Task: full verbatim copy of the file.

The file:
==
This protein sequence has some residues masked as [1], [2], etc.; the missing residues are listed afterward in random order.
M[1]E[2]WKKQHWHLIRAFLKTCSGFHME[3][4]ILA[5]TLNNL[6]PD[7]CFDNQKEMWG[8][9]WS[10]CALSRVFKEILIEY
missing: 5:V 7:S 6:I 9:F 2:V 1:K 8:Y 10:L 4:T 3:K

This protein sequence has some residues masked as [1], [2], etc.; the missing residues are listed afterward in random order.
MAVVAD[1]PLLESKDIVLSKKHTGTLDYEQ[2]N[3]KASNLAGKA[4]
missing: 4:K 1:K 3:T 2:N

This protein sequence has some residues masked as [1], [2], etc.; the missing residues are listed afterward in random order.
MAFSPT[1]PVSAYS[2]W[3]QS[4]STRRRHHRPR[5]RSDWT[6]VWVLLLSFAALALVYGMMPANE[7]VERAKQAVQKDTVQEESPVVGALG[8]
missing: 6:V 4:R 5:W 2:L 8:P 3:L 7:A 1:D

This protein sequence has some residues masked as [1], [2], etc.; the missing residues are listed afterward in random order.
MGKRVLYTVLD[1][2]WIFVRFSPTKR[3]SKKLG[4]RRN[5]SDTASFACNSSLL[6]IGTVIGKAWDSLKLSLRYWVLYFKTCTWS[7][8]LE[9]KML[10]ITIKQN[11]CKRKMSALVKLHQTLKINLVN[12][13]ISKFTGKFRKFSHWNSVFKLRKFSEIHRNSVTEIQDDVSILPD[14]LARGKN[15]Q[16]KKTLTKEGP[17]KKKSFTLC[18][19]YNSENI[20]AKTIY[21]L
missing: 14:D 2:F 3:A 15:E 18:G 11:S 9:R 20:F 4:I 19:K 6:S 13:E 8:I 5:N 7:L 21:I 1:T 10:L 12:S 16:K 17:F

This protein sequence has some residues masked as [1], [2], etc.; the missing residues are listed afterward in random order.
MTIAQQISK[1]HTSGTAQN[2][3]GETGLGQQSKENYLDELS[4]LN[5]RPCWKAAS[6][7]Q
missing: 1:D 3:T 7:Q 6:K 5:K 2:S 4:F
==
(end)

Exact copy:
This protein sequence has some residues masked as [1], [2], etc.; the missing residues are listed afterward in random order.
M[1]E[2]WKKQHWHLIRAFLKTCSGFHME[3][4]ILA[5]TLNNL[6]PD[7]CFDNQKEMWG[8][9]WS[10]CALSRVFKEILIEY
missing: 5:V 7:S 6:I 9:F 2:V 1:K 8:Y 10:L 4:T 3:K

This protein sequence has some residues masked as [1], [2], etc.; the missing residues are listed afterward in random order.
MAVVAD[1]PLLESKDIVLSKKHTGTLDYEQ[2]N[3]KASNLAGKA[4]
missing: 4:K 1:K 3:T 2:N

This protein sequence has some residues masked as [1], [2], etc.; the missing residues are listed afterward in random order.
MAFSPT[1]PVSAYS[2]W[3]QS[4]STRRRHHRPR[5]RSDWT[6]VWVLLLSFAALALVYGMMPANE[7]VERAKQAVQKDTVQEESPVVGALG[8]
missing: 6:V 4:R 5:W 2:L 8:P 3:L 7:A 1:D

This protein sequence has some residues masked as [1], [2], etc.; the missing residues are listed afterward in random order.
MGKRVLYTVLD[1][2]WIFVRFSPTKR[3]SKKLG[4]RRN[5]SDTASFACNSSLL[6]IGTVIGKAWDSLKLSLRYWVLYFKTCTWS[7][8]LE[9]KML[10]ITIKQN[11]CKRKMSALVKLHQTLKINLVN[12][13]ISKFTGKFRKFSHWNSVFKLRKFSEIHRNSVTEIQDDVSILPD[14]LARGKN[15]Q[16]KKTLTKEGP[17]KKKSFTLC[18][19]YNSENI[20]AKTIY[21]L
missing: 14:D 2:F 3:A 15:E 18:G 11:S 9:R 20:F 4:I 19:K 6:S 13:E 8:I 5:N 7:L 21:I 1:T 10:L 12:S 16:K 17:F

This protein sequence has some residues masked as [1], [2], etc.; the missing residues are listed afterward in random order.
MTIAQQISK[1]HTSGTAQN[2][3]GETGLGQQSKENYLDELS[4]LN[5]RPCWKAAS[6][7]Q
missing: 1:D 3:T 7:Q 6:K 5:K 2:S 4:F